Watson Duke, deputy chief secretary of the Tobago House of Assembly, announced on Friday he would get vaccinated against covid19 calling his decision “fascinating” and one that would “challenge the way you think.”
In a video, he said his children and wife had seen the “devastating effects” of covid19, and that they all had lost loved ones without getting the opportunity to say goodbye. As such, his wife and children told him they had to “do something.”
“Are we going to continue taking the recommended anti-covid medications or are we going to take the recommended vaccine? What are the side effects of those recommended covid treatments and what are the side effects of the vaccine?
“All would have side effects but one thing I’m certain of is that when you are in that room and your eyes are spinning around as you seeing 1,000 demons and you’re gasping for breath, one thing matters – your life. And what you would have done differently is the question that comes to mind.”
He said his wife and children wanted to get vaccinated so he decided to as well.
Previously, Duke said he would not get vaccinated until one of the vaccines were “legitimised, approved or licensed” but stressed whether to get vaccinated or not should not be mandatory but should be a choice.
In July 2021, during an interview with a US radio station which was carried live on his Facebook page, he said he believed the vaccines were killing people.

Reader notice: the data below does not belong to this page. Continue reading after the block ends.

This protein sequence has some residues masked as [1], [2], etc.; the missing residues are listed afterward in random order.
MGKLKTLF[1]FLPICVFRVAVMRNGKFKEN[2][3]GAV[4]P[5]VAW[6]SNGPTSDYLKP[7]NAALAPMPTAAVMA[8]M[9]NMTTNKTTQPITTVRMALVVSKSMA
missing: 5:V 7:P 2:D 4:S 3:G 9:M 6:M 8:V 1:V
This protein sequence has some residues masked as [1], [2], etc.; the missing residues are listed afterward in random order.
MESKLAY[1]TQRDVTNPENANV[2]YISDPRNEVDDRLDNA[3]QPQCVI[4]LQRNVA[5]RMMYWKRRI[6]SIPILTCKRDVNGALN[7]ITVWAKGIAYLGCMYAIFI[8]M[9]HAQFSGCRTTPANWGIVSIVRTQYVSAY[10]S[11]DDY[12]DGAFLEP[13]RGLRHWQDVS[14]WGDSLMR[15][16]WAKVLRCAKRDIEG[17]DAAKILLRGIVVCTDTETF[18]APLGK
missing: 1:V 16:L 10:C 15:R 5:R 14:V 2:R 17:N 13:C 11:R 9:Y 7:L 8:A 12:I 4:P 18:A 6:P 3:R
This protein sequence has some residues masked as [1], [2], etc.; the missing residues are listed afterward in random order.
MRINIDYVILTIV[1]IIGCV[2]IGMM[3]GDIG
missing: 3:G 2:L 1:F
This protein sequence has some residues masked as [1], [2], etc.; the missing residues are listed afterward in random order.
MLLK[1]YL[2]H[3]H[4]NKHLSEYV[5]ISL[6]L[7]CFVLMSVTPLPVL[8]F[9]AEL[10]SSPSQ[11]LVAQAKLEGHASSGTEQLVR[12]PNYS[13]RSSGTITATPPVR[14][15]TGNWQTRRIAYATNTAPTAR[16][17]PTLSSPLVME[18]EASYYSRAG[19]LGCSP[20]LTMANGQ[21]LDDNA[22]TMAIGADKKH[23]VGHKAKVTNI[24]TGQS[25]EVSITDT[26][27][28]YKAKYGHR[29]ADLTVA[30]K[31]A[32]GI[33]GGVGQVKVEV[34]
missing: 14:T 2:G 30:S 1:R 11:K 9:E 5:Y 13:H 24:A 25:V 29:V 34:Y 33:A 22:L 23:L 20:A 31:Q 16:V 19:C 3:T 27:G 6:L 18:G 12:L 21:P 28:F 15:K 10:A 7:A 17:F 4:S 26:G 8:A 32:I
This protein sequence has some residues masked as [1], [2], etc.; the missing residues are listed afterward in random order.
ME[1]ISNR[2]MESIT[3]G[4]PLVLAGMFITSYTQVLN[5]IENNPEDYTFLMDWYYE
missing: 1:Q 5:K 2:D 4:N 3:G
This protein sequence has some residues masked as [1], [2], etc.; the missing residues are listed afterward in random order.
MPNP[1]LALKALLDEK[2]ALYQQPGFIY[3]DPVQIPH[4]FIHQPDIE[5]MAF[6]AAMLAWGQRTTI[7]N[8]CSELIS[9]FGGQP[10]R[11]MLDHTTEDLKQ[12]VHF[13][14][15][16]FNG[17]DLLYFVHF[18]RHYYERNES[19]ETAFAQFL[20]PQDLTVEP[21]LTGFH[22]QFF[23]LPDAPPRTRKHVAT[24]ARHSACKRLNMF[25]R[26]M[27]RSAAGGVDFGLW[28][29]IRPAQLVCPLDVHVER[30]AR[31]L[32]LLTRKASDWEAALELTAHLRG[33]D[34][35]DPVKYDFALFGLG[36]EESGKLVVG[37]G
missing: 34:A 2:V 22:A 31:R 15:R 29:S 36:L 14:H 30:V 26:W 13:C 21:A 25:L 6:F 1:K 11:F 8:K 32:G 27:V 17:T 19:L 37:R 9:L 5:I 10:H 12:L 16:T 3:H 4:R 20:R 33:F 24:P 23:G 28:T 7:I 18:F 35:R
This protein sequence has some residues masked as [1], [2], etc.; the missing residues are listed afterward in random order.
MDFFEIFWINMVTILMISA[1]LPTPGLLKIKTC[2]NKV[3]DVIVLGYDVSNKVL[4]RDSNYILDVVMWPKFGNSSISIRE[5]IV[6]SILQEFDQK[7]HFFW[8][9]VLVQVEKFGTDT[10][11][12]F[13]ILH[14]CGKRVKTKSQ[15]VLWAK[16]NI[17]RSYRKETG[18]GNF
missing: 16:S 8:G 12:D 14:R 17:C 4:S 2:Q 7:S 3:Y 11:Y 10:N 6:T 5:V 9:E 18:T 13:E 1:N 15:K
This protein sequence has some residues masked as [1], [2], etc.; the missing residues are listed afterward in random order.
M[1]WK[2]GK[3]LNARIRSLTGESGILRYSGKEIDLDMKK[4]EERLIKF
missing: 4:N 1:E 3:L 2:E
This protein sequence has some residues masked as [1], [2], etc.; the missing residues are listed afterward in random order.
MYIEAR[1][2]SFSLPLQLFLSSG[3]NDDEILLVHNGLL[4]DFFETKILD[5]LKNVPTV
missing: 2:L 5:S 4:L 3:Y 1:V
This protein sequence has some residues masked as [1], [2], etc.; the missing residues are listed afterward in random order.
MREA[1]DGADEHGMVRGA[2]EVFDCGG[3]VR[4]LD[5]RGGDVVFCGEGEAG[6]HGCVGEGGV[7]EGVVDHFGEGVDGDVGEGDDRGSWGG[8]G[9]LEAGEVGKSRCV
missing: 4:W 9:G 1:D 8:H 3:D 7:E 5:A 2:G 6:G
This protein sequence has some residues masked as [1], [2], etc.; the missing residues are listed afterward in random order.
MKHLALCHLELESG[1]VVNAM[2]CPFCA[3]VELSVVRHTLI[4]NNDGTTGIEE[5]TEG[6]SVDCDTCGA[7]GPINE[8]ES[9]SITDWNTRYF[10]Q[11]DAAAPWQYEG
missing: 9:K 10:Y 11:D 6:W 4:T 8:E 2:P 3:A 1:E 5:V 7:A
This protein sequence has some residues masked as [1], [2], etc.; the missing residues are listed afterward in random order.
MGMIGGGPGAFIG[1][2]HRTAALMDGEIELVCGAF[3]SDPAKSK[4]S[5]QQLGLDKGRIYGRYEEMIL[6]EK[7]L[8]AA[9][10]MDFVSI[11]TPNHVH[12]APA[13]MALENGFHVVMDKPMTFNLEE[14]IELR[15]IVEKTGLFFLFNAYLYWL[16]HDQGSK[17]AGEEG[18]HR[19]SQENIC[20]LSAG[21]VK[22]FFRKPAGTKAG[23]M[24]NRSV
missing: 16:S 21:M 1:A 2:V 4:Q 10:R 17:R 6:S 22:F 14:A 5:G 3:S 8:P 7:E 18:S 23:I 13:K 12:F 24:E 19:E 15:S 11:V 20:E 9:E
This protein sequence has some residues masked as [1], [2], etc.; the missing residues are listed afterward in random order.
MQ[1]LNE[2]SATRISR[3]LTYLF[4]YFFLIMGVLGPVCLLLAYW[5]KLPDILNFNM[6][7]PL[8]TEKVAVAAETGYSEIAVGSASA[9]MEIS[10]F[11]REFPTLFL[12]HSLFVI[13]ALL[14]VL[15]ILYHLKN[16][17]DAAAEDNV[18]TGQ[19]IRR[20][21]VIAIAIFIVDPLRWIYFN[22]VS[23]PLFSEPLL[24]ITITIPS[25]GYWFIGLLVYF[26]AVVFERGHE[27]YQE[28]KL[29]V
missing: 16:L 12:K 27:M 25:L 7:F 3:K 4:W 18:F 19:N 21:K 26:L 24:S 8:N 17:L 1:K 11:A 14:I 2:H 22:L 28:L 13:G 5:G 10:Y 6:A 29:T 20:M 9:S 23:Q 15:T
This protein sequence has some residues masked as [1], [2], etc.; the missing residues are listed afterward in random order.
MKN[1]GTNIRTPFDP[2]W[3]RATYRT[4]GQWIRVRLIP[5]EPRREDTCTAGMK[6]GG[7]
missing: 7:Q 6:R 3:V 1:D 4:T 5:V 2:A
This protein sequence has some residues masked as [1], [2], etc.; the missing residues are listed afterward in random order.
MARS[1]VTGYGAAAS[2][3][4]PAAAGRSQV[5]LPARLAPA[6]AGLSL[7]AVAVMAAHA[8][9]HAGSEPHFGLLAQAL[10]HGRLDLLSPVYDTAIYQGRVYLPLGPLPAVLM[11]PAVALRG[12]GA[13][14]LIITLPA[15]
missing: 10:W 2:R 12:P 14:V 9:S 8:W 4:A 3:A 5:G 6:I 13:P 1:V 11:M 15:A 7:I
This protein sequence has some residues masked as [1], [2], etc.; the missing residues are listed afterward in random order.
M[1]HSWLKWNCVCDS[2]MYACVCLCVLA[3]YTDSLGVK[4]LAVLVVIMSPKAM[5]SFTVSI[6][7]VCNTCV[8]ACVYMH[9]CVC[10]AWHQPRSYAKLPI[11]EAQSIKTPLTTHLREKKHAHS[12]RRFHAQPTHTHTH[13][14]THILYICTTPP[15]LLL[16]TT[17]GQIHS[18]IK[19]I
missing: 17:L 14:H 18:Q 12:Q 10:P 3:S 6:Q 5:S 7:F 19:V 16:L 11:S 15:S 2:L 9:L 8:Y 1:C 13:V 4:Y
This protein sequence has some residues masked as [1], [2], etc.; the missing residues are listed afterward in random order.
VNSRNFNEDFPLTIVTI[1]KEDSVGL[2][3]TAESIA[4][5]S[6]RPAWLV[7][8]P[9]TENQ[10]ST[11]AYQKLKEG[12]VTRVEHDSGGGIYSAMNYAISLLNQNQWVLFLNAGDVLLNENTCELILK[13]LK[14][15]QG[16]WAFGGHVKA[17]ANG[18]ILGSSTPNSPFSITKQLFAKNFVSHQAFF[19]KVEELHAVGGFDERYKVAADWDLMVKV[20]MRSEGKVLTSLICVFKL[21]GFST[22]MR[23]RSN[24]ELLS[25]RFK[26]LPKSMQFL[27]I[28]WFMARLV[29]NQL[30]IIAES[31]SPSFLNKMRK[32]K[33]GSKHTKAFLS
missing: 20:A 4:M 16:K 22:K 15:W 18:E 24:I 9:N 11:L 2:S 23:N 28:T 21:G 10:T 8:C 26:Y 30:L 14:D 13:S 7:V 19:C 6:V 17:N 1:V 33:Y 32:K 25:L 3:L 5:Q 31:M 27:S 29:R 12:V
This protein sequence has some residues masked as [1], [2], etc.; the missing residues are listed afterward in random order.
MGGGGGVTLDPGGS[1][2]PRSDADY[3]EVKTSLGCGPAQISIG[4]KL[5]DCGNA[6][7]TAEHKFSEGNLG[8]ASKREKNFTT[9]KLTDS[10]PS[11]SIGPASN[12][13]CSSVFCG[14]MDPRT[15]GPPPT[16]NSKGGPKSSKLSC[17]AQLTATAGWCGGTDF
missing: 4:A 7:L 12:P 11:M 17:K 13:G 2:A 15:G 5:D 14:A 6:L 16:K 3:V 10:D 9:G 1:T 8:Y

“A vaccine authorised for emergency use is simply a vaccine that must be used in emergency circumstances. Up until the time that it has been licensed, it is undergoing clinical trials.”
As recently as October, during a Progressive Democratic Patriots meeting, Duke, the political leader, said he would only take the “real vaccine” which would allow him to remove his mask and “laugh in a boy face, ha ha!”
When informed about Duke’s video at the virtual covid19 press conference on Saturday, Health Minister Terrence Deyalsingh expressed shock that Duke said he would get vaccinated, before recovering and making a statement.
“I am quite happy that Mr Duke has come around. As I said, in this tug-of-war with the virus we need everyone. It’s not a government thing. We need everyone to pull in the same direction. And if Mr Watson Duke, belatedly, is going to pull with Trinidad and Tobago, then I welcome it.”
He urged others in leadership positions who were “carrying a different message” to join with the government and influence their followers to get vaccinated.